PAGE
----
Jamila Souffrant 40:32
And also them not rushing you through an answer or making you feel like, you know, silly or dumb for a question, because not just lawyers, but other professionals, you know, who have more expertise, who have been doing this for years have sometimes have a tendency to just rush you through, because they've been talking about this all day, you have no clue. And then you feel like something's wrong with you. Or maybe I shouldn't ask that question. And I do want to just bring this up, I'm trying to pick up the word, because I read it in a book, the tipping point, or maybe something else, but it talks about to just like, in our, you know, for a lot of people, it's not necessarily tied to race, but also just a class and how you grew up that you're not taught to challenge authority and to ask questions,
Ifeoma Ibekwe 41:10
cultural to Yes,
Jamila Souffrant 41:11
yes, cultural to definitely right. And so we have to be aware of this when we are now you know, in positions where we're not hiring, we are paying people to help us do something. And I've even caught it in myself where, you know, and I'm very outspoken, I have a lot of questions you can my husband's like you like, you really need to, like, ask this waiter all these questions, right. And so but still, in some instances, you can feel a little, like, maybe I'm asking too many questions, or they're rushing you through, and you're not following your gut on someone. And so I want to bring that up, because that is actually a thing. And if you're feeling that, it's not on you, it's like you are hiring someone to help you, they need to either have the patience or not, if that's your style, and they can't handle it, and then not the person for you.
Ifeoma Ibekwe 41:51
They're not a good fit, right? There are others out there. And even when I have my list, you know, and if somebody comes back, and it says I didn't have a good experience, I kind of want to know that not because I'm the gatekeeper. But because I know if I'm referring someone, first of all, if you ask me for a referral, I'm going to give you people that I have sat down with and had a substantive conversation about their philosophy, they might be completely tone deaf when it comes to issues relating to black families and the complexities of how they're formed, right. And the other factors about how people are supported, or maybe there's some kinship care that's outside of the government system, where that money is not immediately available, but should be protected, that they have no clue about. And so it we do have to work harder, especially because my white guy counterparts, they are not checking for y'all at all, it doesn't matter how much money you have, you're not their target audience, they have repeat business, because generationally, the families they serve their 20 year old goes to an annual meeting about what's going on with the trust and what to file in their taxes that year. So that's already repeat business. And so we kind of have to shift that norm and help each other. And so if I can be of service to anyone, I really do put myself out there, reach out and ask because that way, I can give you a quality referral by know someone, or if somebody else in your state knows someone that can also kind of give the parallel experience for you.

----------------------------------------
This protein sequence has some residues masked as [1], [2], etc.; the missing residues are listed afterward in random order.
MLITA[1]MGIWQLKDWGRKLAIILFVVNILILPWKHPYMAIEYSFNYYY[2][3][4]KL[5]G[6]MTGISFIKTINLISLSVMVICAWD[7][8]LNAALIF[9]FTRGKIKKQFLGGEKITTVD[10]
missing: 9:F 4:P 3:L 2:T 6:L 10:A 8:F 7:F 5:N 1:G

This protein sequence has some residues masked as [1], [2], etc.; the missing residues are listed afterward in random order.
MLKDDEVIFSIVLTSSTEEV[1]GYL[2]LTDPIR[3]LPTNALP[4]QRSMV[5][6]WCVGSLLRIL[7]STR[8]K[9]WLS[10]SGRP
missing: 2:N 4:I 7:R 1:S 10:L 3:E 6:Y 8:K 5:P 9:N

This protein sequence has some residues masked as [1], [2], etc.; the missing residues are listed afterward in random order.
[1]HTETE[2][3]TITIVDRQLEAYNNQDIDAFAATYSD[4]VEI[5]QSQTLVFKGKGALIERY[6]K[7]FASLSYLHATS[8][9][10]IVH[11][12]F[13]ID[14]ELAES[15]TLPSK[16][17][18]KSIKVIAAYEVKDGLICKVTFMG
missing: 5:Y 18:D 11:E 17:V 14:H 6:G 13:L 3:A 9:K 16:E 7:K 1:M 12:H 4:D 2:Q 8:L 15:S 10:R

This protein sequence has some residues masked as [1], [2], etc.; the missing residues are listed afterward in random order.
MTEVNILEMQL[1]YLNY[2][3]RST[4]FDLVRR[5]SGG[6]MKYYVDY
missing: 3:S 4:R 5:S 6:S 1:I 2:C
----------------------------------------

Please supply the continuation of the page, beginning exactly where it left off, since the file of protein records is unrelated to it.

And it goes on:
Jamila Souffrant 43:21
Right. Okay, so last thing I want to end on. And I don't know if this is actually opening up even more just longer dialogue, but you put something you said something in the forum when we were like kind of going back and forth about this interview, and you said prioritizing margin in one's life by resting and replenishing. And so I know we're pivoting here, you know, 2020 word, but I thought it was really interesting, because considering all the things that you juggle, and people listening now about everything, they're juggling, what do you mean by that?
Ifeoma Ibekwe 43:49
Yeah. Oh, I'm a big sleep enthusiast. I am a sleeper. I mean, we're in a pandemic. So that's made it even more possible. I'm like, I don't have anywhere to be, but my bed. And so one of the things I'm so passionate about is rest. For example, I don't work on Fridays, I have built out a team so that I am not everything to everyone at home with my kids are 7/5/3 and 10 months, like I can't do everything right. I don't have a nanny, we really are living in quite a bubble here. And so part of that means that the way that I structure my time, allows for rest and and sleep and like a great sleep situation and not always toiling and working. You know, over the break. I was on clubhouse a lot because it was exciting, and it was new. But now that I'm back to work because I shut down for the holiday for a couple of weeks. But now that I'm back to work, I'm like, Oh no, that's not sustainable because messing with my sleep. And so I really do recommend like, you know, there are certain books out there. There's a book called The power of when by Dr. Michael Bryas And he talks about how people sleep. Are you a morning person? Are you sporadic and still feel rested? Right? Are you a night owl? Are you just a bear? I'm a bear. So I just got to get eight, nine hours a night. And so that's part of the rest, but also unplugging and getaways. Like I'll do a staycation in town, I did one for my birthday for three nights, I was away from my family a mile and a half away in an Airbnb. But just you got to prioritize that. Because I think so much when we think about women, especially mothers. And if you're an entrepreneur, or you're working in these times, you see so many women leaving the workforce, we are underpaid we are we do more and get paid less for counterparts with the Equal Education along all kinds of demographics. And so part of the rest is revolution. To me, it is so important because I want to be around to see this statistic about black wealth, being zero being complete crap in 20 years, right? Because I did stuff right now to get the word out and help people understand what role they play for their children. But I also rested along the way so that it didn't kill me. So I was just like a rest enthusiast, sleep enthusiast, and I'm very passionate about resting.